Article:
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Early this morning, the House Transportation and Infrastructure (T&I) Committee passed a five-year, $548 billion surface transportation authorization proposal out of committee, mostly on a party-line vote.

Two Republican members of the committee, Rep. Brian Fitzpatrick (R-Pa.) and Resident Commissioner Jenniffer González-Colón (R-Puerto Rico), crossed over and voted with the Democrats. The legislation, named the INVEST in America Act, passed out of the committee after a marathon session that began Wednesday morning and finished around 5 a.m. today. Both Democrats and Republicans offered hundreds of amendments during the process.

This proposal includes funding titles for highways – including roadway safety infrastructure, bridges, transit and passenger and freight rail. By and large, the legislation and the process were derided as partisan by Republican committee members.

Senate EPW Committee passes safety-focused highway bill

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The Senate Environment and Public Works (EPW) Committee today unanimously passed the Surface Transportation Reauthorization Act of 2021 (STRA), its proposal to reauthorize the expiring highway program.

The proposed legislation, which was crafted in a bipartisan manner, funds surface transportation programs at $304 billion over five years, which is a 34% increase over current funding levels. This funding includes historic funding levels for the Highway Safety Improvement Program (HSIP), $16.8 billion over the five-year period, which is a nearly $2 billion increase over current funding levels.

ATSSA worked hard to ensure that funding levels for HSIP were as high as possible and then continued to work to insert additional safety provisions and funding in other programs throughout the legislation. Now our team will work to ensure these advocacy successes remain in the package as it winds its way through Congress this summer.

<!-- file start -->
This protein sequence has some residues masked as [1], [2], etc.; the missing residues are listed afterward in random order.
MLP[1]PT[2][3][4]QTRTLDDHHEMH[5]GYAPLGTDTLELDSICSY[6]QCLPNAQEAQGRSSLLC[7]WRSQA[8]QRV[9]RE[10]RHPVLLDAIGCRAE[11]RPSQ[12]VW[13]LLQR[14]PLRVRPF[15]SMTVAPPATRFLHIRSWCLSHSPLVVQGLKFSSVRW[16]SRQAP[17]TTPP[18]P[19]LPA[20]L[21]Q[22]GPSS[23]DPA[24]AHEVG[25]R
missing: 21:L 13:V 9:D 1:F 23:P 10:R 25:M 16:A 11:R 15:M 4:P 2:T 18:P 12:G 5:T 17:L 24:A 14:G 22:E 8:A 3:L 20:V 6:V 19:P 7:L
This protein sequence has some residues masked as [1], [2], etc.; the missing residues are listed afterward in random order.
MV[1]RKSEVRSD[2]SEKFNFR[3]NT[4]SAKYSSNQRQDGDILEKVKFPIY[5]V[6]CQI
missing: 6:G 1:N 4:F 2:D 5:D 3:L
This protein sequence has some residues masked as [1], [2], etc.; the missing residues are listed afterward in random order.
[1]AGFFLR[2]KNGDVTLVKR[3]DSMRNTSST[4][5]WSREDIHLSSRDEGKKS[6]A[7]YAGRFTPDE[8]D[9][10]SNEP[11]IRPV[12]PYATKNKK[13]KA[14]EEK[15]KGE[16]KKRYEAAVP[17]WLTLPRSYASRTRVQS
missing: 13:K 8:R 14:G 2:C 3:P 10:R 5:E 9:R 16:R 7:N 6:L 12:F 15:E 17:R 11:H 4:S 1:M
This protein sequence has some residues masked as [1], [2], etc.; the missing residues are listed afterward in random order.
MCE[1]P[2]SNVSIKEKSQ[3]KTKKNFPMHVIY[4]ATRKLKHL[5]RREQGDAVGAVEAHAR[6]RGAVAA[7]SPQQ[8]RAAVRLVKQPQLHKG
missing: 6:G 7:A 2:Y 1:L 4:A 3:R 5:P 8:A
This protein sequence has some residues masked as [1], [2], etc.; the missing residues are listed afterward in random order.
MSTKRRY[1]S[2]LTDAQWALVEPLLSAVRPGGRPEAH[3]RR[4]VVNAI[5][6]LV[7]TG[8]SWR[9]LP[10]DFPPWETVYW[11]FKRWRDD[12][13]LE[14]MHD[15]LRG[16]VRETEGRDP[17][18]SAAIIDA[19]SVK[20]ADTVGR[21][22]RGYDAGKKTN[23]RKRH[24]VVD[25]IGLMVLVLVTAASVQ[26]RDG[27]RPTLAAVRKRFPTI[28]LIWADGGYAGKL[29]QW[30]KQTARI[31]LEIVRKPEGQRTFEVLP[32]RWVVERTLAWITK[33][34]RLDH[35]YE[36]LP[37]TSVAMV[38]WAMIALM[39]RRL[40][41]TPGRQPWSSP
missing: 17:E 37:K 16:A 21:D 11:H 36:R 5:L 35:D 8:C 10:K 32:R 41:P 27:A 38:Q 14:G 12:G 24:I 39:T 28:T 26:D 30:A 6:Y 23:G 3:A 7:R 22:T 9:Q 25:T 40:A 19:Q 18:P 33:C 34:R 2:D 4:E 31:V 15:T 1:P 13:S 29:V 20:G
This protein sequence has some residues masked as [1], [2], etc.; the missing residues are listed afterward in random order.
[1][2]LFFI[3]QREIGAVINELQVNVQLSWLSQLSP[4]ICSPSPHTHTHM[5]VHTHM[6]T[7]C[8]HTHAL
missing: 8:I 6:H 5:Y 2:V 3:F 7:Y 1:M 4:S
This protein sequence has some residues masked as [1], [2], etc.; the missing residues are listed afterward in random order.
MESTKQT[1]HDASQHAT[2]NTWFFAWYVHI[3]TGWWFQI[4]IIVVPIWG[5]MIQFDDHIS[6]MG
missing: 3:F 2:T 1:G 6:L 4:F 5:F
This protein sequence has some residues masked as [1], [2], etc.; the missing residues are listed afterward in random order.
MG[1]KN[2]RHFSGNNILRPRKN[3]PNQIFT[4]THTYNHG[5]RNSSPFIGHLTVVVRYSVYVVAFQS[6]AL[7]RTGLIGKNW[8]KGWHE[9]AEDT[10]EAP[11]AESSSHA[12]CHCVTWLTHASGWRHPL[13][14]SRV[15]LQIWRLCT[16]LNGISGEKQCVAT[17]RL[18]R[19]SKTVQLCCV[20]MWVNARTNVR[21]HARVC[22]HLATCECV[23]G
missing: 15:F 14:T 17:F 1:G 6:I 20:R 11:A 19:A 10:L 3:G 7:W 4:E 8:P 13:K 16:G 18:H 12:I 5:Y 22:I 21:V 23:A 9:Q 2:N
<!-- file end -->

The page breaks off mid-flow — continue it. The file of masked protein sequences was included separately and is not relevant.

ATSSA submits 120 comments for feedback to proposed MUTCD

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ATSSA today submitted 120 comments to the Federal Register on the Proposed Rule for the National Standards for the Traffic Control Devices: Manual on Uniform Traffic Control Devices (MUTCD) for Streets and Highways revision. 

The 23 pages of comments were compiled over the past few months and are the product of input received from ATSSA’s technical committees, MUTCD Chat Lounges during February’s Annual Convention & Traffic Expo, National Committee on Uniform Traffic Control Device (NCUTCD) committee meetings and other conferences attended by ATSSA. The input was produced after sorting through nearly 2,000 comments to the 700-page MUTCD. 

“A huge thank you goes out to our members for leading the charge as this was a herculean effort,” ATSSA Director of Innovation & Technical Services Eric Perry said.

FHWA’s Pollack expresses support for roadway safety at ATSSA Legislative Briefing & Fly-In

ATSSA members gathering online this week for annual advocacy event

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Federal Highway Administration (FHWA) Acting Administrator Stephanie Pollack joined ATSSA members today for day one of the Association’s two-day Legislative Briefing & Fly-In being held online this week.

Pollack stressed the importance of roadway safety and referenced next week’s National Work Zone Awareness Week as she engaged in a conversation with ATSSA Vice President of Engagement Nate Smith and responded to member questions.

More than 100 ATSSA members registered for the Legislative Briefing & Fly-In, which is organized by ATSSA’s Government Relations Team and is a member benefit. Members are scheduled to take part in more than 60 meetings with members of Congress and legislative staffers on Thursday.

FHWA adds Thursday webinar on MUTCD Notice of Proposed Amendments

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The Federal Highway Administration (FHWA) has scheduled an additional webinar on the Manual of Uniform Traffic Control Devices for Streets and Highways (MUTCD) Notice of Proposed Amendments (NPA) for Thursday.

This final webinar starts at 2 p.m. EDT. Registration is now open for the session, which will provide an overview of the MUTCD process and highlights of some proposed changes. FHWA indicated local jurisdictions will be especially interested in this webinar.